JOHANNESBURG (Reuters) - South Africa’s largest insurer Sanlam (SLMJ.J) plans to conclude three or four acquisitions in other African countries this year as it chases faster-growing markets, a senior official said.
Sanlam, which already has businesses in 10 English-speaking countries on the continent, is turning its focus to neighboring Portuguese-speaking nations and further afield to north Africa, its head of business outside South Africa said.
“I would hope to have one wrapped up either in Mozambique or in Angola. I would hope for one or two in east Africa,” Sanlam’s Margaret Dawes told the Reuters Africa Summit. “Three or four I would hope.”
Chief Executive Johan van Zyl said last month Sanlam had a $374 million kitty to spend on purchases in Africa and Asia. The company is moving into other countries to hedge against a maturing South African home market.
Sanlam is separately hoping to conclude a transaction to buy Malawi-owned Nico’s NICO.MV general insurance operations in four African countries by next month. The bulk of that deal has been completed, with only Tanzanian regulatory approval still pending, Dawes said.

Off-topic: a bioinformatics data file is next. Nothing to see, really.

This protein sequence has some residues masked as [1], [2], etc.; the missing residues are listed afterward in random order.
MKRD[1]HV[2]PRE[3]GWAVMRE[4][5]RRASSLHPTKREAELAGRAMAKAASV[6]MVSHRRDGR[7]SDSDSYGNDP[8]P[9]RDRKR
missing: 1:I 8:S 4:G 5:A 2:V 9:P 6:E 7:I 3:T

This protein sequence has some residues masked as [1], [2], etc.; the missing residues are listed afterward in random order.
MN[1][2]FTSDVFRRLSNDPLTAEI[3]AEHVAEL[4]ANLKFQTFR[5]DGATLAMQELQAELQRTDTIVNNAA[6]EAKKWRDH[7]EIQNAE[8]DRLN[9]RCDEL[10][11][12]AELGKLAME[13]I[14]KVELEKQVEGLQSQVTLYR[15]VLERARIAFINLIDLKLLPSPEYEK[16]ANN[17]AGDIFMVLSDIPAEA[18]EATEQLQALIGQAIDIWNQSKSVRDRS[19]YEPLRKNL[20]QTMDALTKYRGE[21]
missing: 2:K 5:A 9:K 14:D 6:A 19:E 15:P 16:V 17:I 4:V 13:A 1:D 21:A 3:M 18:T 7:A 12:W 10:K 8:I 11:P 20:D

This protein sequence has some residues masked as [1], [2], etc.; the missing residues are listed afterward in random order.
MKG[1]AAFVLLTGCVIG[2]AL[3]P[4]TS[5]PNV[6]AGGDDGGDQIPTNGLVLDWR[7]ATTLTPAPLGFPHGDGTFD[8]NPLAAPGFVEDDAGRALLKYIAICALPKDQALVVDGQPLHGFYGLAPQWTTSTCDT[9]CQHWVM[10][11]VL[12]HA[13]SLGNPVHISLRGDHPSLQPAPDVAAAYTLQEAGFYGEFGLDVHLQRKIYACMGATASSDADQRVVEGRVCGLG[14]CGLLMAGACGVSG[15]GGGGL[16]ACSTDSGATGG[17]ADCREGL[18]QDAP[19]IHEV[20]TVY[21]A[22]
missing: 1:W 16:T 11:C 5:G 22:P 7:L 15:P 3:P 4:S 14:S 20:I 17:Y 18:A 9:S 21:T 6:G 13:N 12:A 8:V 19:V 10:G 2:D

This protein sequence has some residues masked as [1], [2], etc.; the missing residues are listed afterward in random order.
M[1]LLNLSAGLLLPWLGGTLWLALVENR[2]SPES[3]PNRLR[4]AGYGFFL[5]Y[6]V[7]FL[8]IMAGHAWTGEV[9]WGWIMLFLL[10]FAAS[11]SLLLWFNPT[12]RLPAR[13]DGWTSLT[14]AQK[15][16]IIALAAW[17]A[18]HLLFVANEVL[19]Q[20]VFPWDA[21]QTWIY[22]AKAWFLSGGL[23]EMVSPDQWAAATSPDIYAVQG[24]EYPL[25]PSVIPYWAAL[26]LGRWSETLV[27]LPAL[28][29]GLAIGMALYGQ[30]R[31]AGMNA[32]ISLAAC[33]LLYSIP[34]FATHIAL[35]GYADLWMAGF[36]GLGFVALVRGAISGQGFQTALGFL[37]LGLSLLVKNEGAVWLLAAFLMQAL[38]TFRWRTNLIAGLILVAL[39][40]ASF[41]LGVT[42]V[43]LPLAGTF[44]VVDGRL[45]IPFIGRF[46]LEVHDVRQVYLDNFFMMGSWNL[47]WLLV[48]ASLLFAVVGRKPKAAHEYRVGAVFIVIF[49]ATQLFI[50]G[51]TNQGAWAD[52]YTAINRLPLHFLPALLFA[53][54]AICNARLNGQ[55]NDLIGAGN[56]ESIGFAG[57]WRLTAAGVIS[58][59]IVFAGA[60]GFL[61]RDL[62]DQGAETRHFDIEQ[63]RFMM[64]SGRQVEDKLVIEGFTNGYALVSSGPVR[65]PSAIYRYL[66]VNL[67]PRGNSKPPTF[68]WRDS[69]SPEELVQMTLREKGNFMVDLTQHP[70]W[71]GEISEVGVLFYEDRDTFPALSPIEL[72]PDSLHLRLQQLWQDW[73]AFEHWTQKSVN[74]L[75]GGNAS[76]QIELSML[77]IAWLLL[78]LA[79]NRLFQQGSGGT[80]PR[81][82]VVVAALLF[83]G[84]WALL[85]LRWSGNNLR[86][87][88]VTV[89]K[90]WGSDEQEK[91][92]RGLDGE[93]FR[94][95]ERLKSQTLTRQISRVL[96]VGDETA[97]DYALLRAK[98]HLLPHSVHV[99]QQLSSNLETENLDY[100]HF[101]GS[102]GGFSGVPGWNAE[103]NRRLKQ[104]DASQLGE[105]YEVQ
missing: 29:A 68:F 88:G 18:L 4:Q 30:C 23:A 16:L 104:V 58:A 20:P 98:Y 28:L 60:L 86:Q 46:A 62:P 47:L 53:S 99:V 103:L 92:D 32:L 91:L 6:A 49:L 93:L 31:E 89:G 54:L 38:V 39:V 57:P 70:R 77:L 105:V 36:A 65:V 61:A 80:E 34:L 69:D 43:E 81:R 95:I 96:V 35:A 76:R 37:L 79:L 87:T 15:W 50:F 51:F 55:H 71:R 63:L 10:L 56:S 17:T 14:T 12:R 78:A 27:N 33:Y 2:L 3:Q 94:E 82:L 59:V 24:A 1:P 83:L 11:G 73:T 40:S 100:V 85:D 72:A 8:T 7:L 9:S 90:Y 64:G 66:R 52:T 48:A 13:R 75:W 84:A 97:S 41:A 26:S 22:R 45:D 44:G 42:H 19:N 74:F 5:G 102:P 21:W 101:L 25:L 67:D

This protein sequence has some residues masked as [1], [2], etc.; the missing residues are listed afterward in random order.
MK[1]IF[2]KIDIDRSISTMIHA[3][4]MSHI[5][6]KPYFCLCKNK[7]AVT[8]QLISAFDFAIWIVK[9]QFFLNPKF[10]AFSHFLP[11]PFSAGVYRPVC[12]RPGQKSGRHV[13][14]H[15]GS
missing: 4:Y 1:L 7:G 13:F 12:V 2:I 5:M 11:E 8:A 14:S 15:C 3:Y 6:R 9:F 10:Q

The insurer, South Africa’s No.1 by market value, is also looking to increase its controlling stake in Kenya’s Pan Africa Insurance (PAFR.NR).
Sanlam’s key southern African markets are South Africa, Botswana and Namibia. Dawes said Sanlam’s target was for its African operations outside southern Africa to contribute 20 percent of profit in five years’ time, from 9 percent in 2013.
The uptake of insurance in most African countries has been sluggish, with less than 1 percent of the continent’s population having life cover. Many people on the continent distrust insurance or see no need for cover, choosing instead to rely on their families.
It is also taboo to discuss death in many African cultures, which makes funeral policies a hard sell in countries such as Uganda and Tanzania, where savings products fare better.
They are, however, popular in countries such as Ghana and South Africa, where elaborate funerals are a sign of respect.
Across the continent, insurance companies are innovating to tap into the growing African market with products such as micro-insurance, where people buy cover in small daily premiums payable on mobile phones.
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Editing by Joe Brock and Pravin Char